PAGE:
Did you know that blockchain in telecom market is estimated to reach USD 993.8 million by 2023? According to recent research by a leading market research company, adoption of blockchain in telecom market is expected to grow at a Compound Annual Growth Rate (CAGR) of 84.4% during 2018-2023.
Even though the technology is not fully mature, decision makers in the telecom industry should explore the potential benefits offered by the technology to improve several aspects of the telecom industry. Early birds who adopt the technology can stay in trend to have an edge over the competition and to boost their overall revenue.
Let’s take a look at the potential ways by which blockchain can benefit the telecom industry.
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According to a research survey by the Fraud Control Association, the global telecom industry has suffered a huge loss of $38.1 billion due to fraudulent activities. This is where the security features of blockchain technology offer a helping hand.
Currently, when a user is in “roaming” to a partner network, the latter sends the Call Detail Records (CDR) as an offline mechanism through a Data Clearing House (DCH), which later sends the Transferred Account Procedures files to the home network. Roaming fraud happens when a subscriber accesses the resources of the Host Public Mobile Network via the Visited Public Mobile Network. However, even though the Host Network is not able to charge the end customers for the same, it is obliged to pay the visited network for roaming services. In addition, outside the host network, it is hard to detect fraud due to the time lag in data exchange between the host and the visited networks.
Implementing blockchain in telecom can reduce roaming fraud to a great extent. It could involve smart contracts instead of conventional agreements between the roaming partners so that only the terms mentioned in the contract are executed in case of a fraud attempt. This way, the host network can accurately calculate billing amounts for roaming, and the transactions can be validated as soon as the invoices are validated. In addition, it downsizes the operational cost of the system considerably.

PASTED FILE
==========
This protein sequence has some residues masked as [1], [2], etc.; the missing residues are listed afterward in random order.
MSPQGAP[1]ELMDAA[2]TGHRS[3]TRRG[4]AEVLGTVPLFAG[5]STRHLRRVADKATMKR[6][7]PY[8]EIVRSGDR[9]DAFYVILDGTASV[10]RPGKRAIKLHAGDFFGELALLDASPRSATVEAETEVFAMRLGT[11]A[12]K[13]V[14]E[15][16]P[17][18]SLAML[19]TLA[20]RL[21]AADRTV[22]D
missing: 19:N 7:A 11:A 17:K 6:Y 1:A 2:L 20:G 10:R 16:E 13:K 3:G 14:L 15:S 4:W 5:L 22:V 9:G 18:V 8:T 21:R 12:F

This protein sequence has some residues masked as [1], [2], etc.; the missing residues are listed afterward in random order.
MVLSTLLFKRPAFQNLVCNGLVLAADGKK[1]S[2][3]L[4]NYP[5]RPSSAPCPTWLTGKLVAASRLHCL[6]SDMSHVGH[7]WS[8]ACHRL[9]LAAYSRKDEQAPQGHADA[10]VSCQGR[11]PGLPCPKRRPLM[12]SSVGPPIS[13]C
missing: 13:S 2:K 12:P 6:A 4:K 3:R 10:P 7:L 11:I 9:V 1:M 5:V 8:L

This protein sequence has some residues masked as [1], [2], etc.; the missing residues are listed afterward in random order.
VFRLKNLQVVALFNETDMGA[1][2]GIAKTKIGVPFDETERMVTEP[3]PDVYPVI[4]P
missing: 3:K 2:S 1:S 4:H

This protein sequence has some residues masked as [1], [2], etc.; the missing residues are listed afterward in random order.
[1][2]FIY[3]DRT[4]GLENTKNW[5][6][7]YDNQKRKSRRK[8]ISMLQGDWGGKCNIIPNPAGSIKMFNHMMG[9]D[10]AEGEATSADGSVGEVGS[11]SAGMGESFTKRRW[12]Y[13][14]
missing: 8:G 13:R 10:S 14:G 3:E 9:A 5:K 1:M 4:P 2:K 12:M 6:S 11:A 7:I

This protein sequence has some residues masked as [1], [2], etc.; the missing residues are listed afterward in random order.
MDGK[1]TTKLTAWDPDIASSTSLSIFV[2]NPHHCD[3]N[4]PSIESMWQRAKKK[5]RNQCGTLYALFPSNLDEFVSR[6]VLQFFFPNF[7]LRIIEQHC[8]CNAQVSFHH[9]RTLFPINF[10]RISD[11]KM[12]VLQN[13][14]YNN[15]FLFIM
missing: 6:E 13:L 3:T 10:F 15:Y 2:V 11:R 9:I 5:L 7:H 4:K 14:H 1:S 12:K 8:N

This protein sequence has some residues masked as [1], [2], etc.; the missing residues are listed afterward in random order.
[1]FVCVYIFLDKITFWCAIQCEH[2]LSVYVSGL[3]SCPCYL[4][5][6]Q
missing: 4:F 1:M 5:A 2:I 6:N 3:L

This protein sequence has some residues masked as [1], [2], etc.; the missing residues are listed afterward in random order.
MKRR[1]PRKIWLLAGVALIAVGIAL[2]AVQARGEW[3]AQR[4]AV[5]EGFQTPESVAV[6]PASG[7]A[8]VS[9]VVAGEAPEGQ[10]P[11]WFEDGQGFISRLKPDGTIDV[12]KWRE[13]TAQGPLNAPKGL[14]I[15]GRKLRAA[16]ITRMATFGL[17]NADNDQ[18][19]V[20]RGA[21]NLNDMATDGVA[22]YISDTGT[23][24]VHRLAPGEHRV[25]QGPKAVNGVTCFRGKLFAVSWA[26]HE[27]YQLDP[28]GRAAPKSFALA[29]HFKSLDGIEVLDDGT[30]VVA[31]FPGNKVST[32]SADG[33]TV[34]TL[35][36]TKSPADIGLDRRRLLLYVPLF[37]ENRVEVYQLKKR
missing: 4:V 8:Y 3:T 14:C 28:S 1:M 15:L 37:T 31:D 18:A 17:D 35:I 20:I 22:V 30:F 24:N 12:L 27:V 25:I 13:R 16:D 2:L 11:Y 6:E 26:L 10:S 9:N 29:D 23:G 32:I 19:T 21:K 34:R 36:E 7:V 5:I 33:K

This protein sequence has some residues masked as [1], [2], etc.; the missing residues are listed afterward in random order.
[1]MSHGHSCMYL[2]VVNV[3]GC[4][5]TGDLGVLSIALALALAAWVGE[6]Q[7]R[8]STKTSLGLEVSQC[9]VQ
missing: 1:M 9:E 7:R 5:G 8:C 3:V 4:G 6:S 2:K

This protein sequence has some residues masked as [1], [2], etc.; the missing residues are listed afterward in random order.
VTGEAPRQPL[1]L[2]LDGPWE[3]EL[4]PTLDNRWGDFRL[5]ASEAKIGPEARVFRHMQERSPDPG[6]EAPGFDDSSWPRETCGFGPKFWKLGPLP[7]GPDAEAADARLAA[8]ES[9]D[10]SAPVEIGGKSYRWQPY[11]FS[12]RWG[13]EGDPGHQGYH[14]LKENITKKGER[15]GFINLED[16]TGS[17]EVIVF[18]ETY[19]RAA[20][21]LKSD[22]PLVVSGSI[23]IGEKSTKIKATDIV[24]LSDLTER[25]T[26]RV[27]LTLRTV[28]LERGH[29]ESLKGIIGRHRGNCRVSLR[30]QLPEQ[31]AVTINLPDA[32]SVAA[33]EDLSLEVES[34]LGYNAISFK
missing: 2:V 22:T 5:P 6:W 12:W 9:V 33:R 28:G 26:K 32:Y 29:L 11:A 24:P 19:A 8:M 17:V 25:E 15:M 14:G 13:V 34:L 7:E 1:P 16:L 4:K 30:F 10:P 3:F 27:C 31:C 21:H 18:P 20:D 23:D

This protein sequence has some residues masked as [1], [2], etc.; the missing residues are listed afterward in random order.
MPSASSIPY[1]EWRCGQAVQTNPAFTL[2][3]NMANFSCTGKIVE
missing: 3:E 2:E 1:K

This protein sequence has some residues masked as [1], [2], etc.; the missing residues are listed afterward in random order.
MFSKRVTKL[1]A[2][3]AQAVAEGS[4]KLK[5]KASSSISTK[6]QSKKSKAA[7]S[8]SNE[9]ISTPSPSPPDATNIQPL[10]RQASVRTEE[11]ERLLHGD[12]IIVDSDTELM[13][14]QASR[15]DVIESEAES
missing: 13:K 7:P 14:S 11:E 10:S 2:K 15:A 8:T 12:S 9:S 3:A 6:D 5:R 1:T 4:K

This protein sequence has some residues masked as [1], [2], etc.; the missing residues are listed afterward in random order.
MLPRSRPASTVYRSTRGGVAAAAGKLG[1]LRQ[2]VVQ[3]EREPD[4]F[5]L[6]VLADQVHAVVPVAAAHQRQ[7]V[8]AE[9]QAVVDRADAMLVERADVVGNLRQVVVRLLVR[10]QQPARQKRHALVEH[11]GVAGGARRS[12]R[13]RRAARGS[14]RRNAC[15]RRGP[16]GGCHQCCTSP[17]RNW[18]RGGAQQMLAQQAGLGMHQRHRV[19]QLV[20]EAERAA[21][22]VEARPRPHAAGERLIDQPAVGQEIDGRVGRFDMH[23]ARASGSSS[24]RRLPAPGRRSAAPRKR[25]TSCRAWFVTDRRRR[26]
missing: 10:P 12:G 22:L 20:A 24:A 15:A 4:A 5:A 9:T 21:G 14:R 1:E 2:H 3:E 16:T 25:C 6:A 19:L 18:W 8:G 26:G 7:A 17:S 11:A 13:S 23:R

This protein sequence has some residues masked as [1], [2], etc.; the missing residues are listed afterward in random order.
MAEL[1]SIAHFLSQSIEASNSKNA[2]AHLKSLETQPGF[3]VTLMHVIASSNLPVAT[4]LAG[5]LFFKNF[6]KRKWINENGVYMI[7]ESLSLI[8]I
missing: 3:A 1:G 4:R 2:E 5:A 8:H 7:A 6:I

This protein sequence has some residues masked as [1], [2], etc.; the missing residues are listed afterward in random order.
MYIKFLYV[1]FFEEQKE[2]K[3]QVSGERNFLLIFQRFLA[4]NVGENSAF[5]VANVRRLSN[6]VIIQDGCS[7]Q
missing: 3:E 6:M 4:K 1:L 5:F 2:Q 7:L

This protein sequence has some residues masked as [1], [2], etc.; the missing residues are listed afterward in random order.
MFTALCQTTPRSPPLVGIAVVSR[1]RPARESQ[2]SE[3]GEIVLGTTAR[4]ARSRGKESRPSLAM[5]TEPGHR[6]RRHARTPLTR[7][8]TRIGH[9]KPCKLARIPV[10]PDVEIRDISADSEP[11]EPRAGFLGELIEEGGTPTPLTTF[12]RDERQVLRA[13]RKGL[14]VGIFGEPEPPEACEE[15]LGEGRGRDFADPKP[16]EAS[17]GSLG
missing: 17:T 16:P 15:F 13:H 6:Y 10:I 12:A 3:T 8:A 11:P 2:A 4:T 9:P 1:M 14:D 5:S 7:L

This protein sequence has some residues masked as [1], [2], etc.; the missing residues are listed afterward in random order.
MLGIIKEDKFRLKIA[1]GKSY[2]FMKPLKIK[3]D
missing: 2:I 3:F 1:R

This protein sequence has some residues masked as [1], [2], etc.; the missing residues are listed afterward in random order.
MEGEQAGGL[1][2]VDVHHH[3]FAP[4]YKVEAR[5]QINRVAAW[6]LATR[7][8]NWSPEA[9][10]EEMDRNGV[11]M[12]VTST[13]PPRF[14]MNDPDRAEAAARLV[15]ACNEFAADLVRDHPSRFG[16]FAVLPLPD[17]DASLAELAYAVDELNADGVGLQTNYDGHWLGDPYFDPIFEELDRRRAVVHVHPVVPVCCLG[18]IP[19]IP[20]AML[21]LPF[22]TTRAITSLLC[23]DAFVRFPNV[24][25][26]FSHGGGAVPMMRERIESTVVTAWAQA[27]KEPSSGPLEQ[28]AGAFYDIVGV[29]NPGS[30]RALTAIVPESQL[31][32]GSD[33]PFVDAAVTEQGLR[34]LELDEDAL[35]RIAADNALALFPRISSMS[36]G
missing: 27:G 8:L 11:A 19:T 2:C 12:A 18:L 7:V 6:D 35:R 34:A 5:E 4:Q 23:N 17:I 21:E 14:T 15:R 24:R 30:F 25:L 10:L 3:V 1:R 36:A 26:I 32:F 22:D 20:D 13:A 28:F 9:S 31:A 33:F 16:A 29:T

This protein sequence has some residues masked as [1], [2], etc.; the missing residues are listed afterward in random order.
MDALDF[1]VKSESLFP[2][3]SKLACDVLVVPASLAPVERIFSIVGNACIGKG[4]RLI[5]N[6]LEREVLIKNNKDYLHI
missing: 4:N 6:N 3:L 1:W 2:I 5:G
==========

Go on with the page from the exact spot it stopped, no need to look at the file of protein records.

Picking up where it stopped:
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IoT networks are generally complex, and the connected devices in these networks are fragmented among a myriad of protocols. They are often anchored to centralized gates, with smart devices, infrastructure, and critical industrial systems, all connected in the same network. This makes it an easy prey to malicious entities scouting to commit cyber fraud. As IoT sensors carry sensitive information about core assets connected to important client data, prime concerns of IoT connectivity are data and network security.
With major telecom conglomerates widely engaging in the distribution of IoT-enabled services; blockchain technology can offer better security, resiliency and can even automate the management of device transactions. A blockchain allows for highly secure peer-to-peer self-managed mesh networks using numerous nodes positioned at various stages of the segment. These decentralized nodes monitor and validate each data change in the network, thus providing enhanced immutability. Since the data is stored in a decentralized ledger, the sensitive customer information is secure, and in no way can be tampered with or manipulated.
Another key benefit of blockchain in telecom is that it shortens the authentication time, prevent intrusion and spoofing, and unlock demand-based revenue streams for device data. It can also remove common checkpoints and minimize the attack surface for vulnerabilities.